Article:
Lefkow tells Burge he had a lack of respect, remorse
By Natasha Koreckiand Art Golab Staff Reporters
Jon Burge’s conviction was for perjury and obstruction of justice.
But U.S. District Judge Joan Lefkow recognized that Burge’s mark on the city cut much deeper. In a wide-ranging statement Friday, Lefkow worked to crystallize an ugly period in Chicago’s history – one that a historian who testified at Burge’s two-day sentencing hearing called “singular,” “unprecedented” and known around the country.
She said she needed to punish Burge so that other police officers don’t lie on the stand and to send the message that freedom in this country means being free of being abused by those in power.
“When a confession is coerced, the truth of the confession is called into question,” she said.
Lefkow said Burge’s actions “demonstrates at the very least a lack of respect for the due process of law and your lack of remorse.”
Lefkow noted Burge could have evaded criminal charges had he invoked his right to remain silent and not answered that question on a civil suit interrogatory. But if a civil jury did not believe him, they can hold his silence against him.
She said she believed that’s why Burge did answer the question, triggering the statute of limitations, and eventually leading to his downfall. Burge didn’t want to risk losing the lawsuit, filed by freed Death Row inmate Madison Hobley, “bringing your house of cards down around you.” It would have exposed Burge’s “long history of misconduct,” and undermined his reputation with the department as a decorated cop, she said.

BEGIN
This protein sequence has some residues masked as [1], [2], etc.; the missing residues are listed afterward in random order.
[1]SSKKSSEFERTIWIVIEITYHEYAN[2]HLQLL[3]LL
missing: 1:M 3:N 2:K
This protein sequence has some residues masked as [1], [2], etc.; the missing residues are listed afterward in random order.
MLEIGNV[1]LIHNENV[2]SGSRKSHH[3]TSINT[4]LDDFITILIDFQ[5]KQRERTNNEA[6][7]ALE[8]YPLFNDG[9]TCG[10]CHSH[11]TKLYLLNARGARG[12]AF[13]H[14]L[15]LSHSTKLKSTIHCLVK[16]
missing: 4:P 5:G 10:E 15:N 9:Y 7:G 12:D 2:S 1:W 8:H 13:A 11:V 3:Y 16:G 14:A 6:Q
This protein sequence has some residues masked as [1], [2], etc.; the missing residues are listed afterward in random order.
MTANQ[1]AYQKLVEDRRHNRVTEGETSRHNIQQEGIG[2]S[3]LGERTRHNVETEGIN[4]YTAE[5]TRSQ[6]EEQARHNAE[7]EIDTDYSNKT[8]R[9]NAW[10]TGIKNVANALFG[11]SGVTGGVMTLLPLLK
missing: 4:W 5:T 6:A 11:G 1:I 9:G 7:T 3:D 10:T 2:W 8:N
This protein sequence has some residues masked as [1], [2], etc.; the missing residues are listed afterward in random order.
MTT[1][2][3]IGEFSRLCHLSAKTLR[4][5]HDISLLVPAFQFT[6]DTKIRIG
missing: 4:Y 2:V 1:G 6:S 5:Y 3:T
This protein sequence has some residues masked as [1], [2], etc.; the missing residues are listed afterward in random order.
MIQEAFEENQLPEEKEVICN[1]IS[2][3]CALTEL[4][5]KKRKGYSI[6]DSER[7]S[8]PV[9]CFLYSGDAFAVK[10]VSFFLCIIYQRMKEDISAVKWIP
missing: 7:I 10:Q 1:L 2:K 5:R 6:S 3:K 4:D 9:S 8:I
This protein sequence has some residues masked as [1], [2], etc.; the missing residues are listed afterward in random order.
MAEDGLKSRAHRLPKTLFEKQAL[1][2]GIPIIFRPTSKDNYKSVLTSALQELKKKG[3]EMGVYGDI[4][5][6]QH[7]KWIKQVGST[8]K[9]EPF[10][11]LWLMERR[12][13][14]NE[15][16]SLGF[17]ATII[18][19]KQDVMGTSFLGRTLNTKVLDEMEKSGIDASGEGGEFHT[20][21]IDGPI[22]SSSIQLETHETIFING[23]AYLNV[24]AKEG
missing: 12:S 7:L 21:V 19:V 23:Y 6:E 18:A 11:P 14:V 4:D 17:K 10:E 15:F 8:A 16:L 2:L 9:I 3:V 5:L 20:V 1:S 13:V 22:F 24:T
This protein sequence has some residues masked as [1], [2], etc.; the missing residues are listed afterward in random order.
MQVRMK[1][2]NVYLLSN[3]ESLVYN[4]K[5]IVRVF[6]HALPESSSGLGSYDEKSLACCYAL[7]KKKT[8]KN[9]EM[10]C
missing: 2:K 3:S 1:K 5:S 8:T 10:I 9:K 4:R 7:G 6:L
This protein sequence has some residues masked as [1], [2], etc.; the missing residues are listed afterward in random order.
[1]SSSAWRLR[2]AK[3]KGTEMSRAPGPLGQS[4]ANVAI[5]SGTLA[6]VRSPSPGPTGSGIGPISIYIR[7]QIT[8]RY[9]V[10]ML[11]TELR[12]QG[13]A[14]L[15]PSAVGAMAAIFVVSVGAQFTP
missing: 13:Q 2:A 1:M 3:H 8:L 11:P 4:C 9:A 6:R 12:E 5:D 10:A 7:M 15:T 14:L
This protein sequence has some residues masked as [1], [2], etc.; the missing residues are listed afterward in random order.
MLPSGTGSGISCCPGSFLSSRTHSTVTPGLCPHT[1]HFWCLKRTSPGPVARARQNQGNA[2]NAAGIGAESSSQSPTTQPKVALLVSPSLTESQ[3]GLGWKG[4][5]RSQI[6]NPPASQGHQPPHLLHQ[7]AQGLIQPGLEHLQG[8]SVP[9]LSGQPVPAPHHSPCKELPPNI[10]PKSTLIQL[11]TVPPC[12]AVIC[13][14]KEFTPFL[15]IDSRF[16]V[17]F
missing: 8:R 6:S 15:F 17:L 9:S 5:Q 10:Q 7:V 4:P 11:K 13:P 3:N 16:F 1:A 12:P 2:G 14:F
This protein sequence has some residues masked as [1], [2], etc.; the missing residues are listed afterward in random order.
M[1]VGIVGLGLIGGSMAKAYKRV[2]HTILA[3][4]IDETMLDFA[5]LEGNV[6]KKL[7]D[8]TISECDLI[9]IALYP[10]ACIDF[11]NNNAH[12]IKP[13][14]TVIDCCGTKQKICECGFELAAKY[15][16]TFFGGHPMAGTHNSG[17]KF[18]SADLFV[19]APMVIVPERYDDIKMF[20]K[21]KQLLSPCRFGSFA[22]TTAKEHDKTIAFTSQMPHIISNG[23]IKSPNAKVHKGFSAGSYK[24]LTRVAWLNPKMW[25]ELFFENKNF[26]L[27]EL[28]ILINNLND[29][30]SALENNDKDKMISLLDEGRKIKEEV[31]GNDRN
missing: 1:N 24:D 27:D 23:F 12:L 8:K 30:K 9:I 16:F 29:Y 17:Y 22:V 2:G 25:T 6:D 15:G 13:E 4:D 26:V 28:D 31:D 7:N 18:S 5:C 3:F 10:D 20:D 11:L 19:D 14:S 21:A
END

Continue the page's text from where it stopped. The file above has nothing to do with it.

In a rare move, Lefkow brought up the 2005 murders of her husband and mother, saying she had first-hand knowledge of tough police work.
“As you know, I’m no stranger to violent crime,” Lefkow said.
“I fully trusted . . . and was not disappointed,” in their work, she said. “Respect is hardly a sufficient word,” for police officers who aided “my family in a time of crisis.”
Lefkow said she was largely persuaded by dozens of letters she received.
She told Burge that many lauded his work as a cop. She told him to treasure those.
“You acted heroically on many occasions,” she said. She acknowledged that it pained Burge that many African Americans believed Burge targeted them.
“I heard you and I believed that those hurt you,” she said.
She felt differently about another letter, one that: “will probably haunt me the longest,” she said.
It was penned by a prisoner who said he was 17 years old when he was tortured into confessing to a murder he said he didn’t commit and was sentenced to 30 years.
He wrote: “I had the body of a man but I was a child inside.”
Everyone lost faith in the boy but his grandmother and she died while he grew gray in prison. Said Lefkow: “Imagine the loss.”